Imagine a sine wave, and simply slice off the tips - you'll have what's beginning to look like a square wave - the flat bits now at the tops and bottoms of the wave are the DC component.

DC can burn the voice coil out (if long enough in duration) - and can cause it (and hence the cone) to move too far, which can cause mechanical damage to the speakers motor assembly.

 

As an amp is turned up closer and closer to its maximum level, the level of distortion increases. So the idea is that if you are using a underpowered amp and have to turn it up near its max to achieve the level of loudness you desire, it is working real hard to reproduce the waveform accurately and may clip. That is why it is better to have an amp with greater power than you will actually need.

 

A little guide on Impedance (for those who may not understand)

 

An amplifier is not expecting to "see" a certain load and they are not built to drive a certain load. They have power values stated at certain standard impedances and have a minimum impedance which they are capable of driving, which is related to the amps ability to dissipate heat. An amplifier will generate more heat the lower the impedance attached to it. A higher impedance will make it run cooler not hotter.

 

Image pushing a big rock along the ground. The size of the rock relates to impedance and the effort required to move it relates to the amps power. When you have a big, heavy rock (8 ohm for example) there is more resistance to movement and you have to push hard and it moves slowly (low power output). If you halve the size of the rock (4 ohm) you don't have to push so hard and you can push it faster (higher power output). Halve it again (2 ohms) and you can run with it! (max power output). The faster you are moving, the more heat you produce. If you get to the point where you are running so fast you cannot keep cool, you will overheat and die.

 

This isn't supposed to sound patronising, its just an easy way to simplify certain principles.

Edited by Bolan-Boogie
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Patronising or not I could have written the same post, if it was relevant to the point in question. I knew all that already.

 

I don't mean to be patronising either but I must assume that you misunderstood my original post.

 

My comments were made on the basis of using the amp properly.

 

I said that so long as the amp isn't overdriven ( or put into clipping) there won't be a problem.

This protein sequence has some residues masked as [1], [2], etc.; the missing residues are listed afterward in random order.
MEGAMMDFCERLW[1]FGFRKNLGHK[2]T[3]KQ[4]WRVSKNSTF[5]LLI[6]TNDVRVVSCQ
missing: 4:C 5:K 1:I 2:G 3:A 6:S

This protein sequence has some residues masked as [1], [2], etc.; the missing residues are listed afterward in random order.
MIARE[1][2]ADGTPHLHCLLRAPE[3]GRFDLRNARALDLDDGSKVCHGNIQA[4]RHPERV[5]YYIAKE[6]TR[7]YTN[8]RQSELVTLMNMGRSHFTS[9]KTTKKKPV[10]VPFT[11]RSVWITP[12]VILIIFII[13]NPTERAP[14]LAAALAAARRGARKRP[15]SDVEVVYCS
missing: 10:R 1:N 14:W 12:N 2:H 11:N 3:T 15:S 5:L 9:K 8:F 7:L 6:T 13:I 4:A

Provided the amp is run conservatively and provides a clean signal, there should not be any question of any long term damage.

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Patronising or not I could have written the same post, if it was relevant to the point in question. I knew all that

My comments were made on the basis of using the amp properly.

 

I said that so long as the amp isn't overdriven ( or put into clipping) there won't be a problem.

 

 

 

Hence my reply, If the amp is going to be running tops & bins like the original question states then there will be clipping issues. 300 watts rms per channel into a potential 600 watt speaker rating. in my experience this is always going to clip.

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Depending upon your budget, consider looking at the QSC GX range of amplifiers.

 

Fantastic value for money, and fairly lightweight.

 

I know this post isn't asking for recommendations, but I thought it would be worth mentioning.

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Hence my reply, If the amp is going to be running tops & bins like the original question states then there will be clipping issues. 300 watts rms per channel into a potential 600 watt speaker rating. in my experience this is always going to clip.

 

 

I'm struggling to find the logic in this. How and why?

 

If, for argument's sake, the combination provides enough output for the venues it will be used in why, unless it is misused, will the amp be run into clipping?

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Yes the speakers will be calling for more power than the amp can provide, therefore causing coil damage to the speakers.

 

 

Sorry but that's simply wrong.